My Great-grandfather hurt his leg in a horse riding incident, and lost mobility in half of one leg. Despite this shortcoming he made the journey from Asmara to Gondar, Ethiopia in the early 1900's on foot (about 212 miles) to earn an education and obtain additional religious training. Upon his return from Gondar... He started teaching the handicapped in the compound of his home. He also translated many books from Geez to Tigrigna and basic teaching manuals in Tigrigna.

He was born in the 1880’s; he lived through the Italian occupation of Eritrea. The Italians moved to Asmara, Eritrea around 1889. Italy then began establishing colonial rule of Eritrea in 1900, 1902 and 1908. 1909 education policies were established with separate curriculums for Italians and Eritreans. For a country with many religions and languages there was unity and public order but the education standard set was until 4th grade for locals and not at the same level provided to Italians.

Benito Mussolini's rise to power in Italy in 1922 impacted Eritrean colonial government in Eritrea. Mussolini established the Italian Empire in May 1936. He imposed harsh rule Eritreans were demoted to menial positions in the public sector in 1938. The color bar was introduced. Education standards for Eritreans was scarce and reduced standards mostly promoting military skills.

During this time my Great-grandfather continued to strive to continue teaching. He was quite controversial in his day, among white contemporaries. Although he was arrested and disciplined for doing this; that never deterred him. He never stopped teaching.

He also lived through the British occupation of Eritrea, WW II, and Ethiopia annexation of Eritrea. He witnessed the first American military advisors and contract civilians arrive in Asmara in 1941. He watched Eritrean become the “focal point” of American participation in the early part of the war through Kagnew Station. He saw the last of the British troops leaving Eritrea and the beginning of a civil war with Eritrea and Ethiopia.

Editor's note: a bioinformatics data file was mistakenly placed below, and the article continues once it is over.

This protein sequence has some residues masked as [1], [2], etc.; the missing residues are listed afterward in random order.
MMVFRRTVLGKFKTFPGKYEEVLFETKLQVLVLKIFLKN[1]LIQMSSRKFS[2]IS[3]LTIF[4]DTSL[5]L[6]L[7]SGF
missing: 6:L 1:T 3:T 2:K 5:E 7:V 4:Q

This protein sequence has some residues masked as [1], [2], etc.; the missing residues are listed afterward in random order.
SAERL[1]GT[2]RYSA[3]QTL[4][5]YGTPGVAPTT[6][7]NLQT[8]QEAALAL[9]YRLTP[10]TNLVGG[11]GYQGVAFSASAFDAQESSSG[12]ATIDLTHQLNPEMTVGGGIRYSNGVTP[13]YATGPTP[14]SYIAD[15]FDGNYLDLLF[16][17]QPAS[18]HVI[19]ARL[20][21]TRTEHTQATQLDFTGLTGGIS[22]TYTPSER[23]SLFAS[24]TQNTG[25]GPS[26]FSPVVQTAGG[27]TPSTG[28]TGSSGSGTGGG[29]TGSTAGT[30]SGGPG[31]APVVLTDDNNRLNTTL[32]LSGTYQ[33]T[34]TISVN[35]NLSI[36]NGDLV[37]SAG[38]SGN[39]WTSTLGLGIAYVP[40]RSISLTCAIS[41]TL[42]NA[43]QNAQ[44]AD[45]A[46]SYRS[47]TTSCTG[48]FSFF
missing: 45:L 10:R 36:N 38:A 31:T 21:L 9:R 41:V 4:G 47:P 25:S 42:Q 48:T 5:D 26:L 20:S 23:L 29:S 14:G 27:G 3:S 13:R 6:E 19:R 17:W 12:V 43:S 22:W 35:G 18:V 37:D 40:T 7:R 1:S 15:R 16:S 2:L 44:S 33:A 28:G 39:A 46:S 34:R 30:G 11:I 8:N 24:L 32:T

Throughout all of this he remained focused on education, unity, religion and the humanitarian needs of his community.

After the British left… He founded Agazian Elementary and Junior Secondary School, the first public school in Eritrea. The school remains open today.

His legacy continues many generations later because of the core principles he instilled and left behind. Though I was born after he passed away, today his ideas, convictions and quest for a better world lives in me. I also want it to live in my children. It is amazing that even in death he is so alive. Almost 100 years later my parents continued that same journey to the United States striving for a better education for my siblings and I, leaving all their possessions, livelihood and the country they called home. Here we are today, now I am striving for the same with my children. Though my children are Eritrean-Americans - they must understand who they are and how they got here; so that they are cognoscente of why each generation’s commitment to repair of the world we face today and leave behind is so important.

5. Leadership is often more about what you DON'T do. How do you maintain focus in your role?

Maintaining focus in my role means focusing on the value I bring to the agency. It also means cultivate my awareness—an inward focus, a focus on others, and an outward focus. Focusing inward and focusing on others helps me cultivate emotional intelligence. Focusing outward helps me improve my ability to devise strategy, innovate, and manage.

6. If you fail to plan, you plan to fail. Everyone plans differently. How do you plan for the week, month and years ahead in your role?

I plan for my week every Friday. My whole team does a weekly status report every Friday. The status report has: a) priorities for next week b) where I need help c) what I learned/ how I innovated d) my schedule next week. I have a three year strategic plan for my teams that aligns with the agency’s three year strategic plan. I plan for the year ahead with each of my teams at the end of the fiscal year. The months are less by our set goals.

7. What advice would you give to a young leader who is struggling to delegate effectively?

Be humble. Inspire others. Mentor and develop other leaders. Learn about your team. Encourage communication. Be goal-oriented. Provide constructive feedback. Be decisive. Build trust. Set an example and lead by example.